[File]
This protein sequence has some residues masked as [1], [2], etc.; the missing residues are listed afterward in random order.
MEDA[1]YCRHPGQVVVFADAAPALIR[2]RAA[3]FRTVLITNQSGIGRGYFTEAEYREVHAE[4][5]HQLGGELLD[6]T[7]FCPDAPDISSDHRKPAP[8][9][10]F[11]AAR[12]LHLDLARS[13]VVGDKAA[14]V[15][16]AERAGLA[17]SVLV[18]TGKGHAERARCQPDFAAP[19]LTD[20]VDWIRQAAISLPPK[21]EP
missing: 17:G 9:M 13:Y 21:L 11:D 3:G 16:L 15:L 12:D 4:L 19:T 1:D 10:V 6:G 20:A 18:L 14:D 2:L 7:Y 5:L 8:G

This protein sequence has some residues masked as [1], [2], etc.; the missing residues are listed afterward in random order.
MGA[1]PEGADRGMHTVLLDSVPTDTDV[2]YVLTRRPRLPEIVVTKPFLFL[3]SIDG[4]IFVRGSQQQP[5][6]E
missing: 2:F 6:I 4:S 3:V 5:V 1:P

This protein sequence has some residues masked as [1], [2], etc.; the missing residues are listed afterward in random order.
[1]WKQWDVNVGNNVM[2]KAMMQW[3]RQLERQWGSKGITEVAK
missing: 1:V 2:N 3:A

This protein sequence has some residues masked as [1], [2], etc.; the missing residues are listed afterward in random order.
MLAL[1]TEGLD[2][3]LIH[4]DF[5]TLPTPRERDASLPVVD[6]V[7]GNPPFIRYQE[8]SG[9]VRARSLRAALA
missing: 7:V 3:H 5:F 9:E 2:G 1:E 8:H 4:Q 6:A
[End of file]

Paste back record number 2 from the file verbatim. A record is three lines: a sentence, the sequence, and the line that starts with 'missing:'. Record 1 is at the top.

This protein sequence has some residues masked as [1], [2], etc.; the missing residues are listed afterward in random order.
MGA[1]PEGADRGMHTVLLDSVPTDTDV[2]YVLTRRPRLPEIVVTKPFLFL[3]SIDG[4]IFVRGSQQQP[5][6]E
missing: 2:F 6:I 4:S 3:V 5:V 1:P